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Proof of a set is sigma finite

  1. Jan 23, 2013 #1
    1. The problem statement, all variables and given/known data

    if f is integrable, then the set N(f) = {x : f(x)≠ 0} is [itex]\sigma[/itex]-finite

    2. Relevant equations
    i am stucked in this proof , somebody help me please


    3. The attempt at a solution
    if f is simple the it seems the set is finite since otherwise the the integral won't exist but how can it be extended to f is integrable?
     
  2. jcsd
  3. Jan 23, 2013 #2

    Dick

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    What's the definition of N(f) being sigma finite? N(f) doesn't have to be finite. f(x)=1/x^2 is integrable on [1,infinity). [1,infinity) isn't finite.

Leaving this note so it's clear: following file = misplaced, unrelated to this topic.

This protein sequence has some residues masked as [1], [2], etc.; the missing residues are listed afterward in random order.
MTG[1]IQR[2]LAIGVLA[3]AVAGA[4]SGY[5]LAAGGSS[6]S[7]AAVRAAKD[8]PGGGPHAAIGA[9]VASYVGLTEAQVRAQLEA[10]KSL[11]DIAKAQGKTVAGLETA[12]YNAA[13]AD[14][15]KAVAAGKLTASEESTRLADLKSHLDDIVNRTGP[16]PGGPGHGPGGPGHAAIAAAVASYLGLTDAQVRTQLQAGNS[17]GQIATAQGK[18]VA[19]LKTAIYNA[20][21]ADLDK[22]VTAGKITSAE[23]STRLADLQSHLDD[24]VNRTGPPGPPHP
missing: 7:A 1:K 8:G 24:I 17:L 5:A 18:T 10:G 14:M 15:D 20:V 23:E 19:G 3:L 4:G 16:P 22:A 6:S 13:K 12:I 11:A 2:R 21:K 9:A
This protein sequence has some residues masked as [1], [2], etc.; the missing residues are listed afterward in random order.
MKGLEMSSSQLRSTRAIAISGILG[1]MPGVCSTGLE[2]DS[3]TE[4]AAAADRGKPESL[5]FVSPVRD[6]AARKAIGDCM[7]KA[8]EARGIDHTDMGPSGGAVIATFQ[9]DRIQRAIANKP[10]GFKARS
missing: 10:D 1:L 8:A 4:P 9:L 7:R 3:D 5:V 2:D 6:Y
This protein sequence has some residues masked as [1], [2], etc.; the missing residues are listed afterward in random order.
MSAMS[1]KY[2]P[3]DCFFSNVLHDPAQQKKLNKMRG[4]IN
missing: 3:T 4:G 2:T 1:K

Last edited: Jan 23, 2013
  4. Jan 24, 2013 #3
    sorry i didn't put it right , it seems N(f) [itex]\sigma[/itex]-finite means the measure of N(f) is a countable union of finite measure sets
    u(N(f))= [itex]\underbrace{\cup}_{n}[/itex]u(N(fn)) which u(N(fn)) <[itex]\infty[/itex]
     
  5. Jan 24, 2013 #4

    Dick

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    Define a set A(f,n)={x: |f(x)|>1/n}. A(f,n) will have finite measure, right?
     
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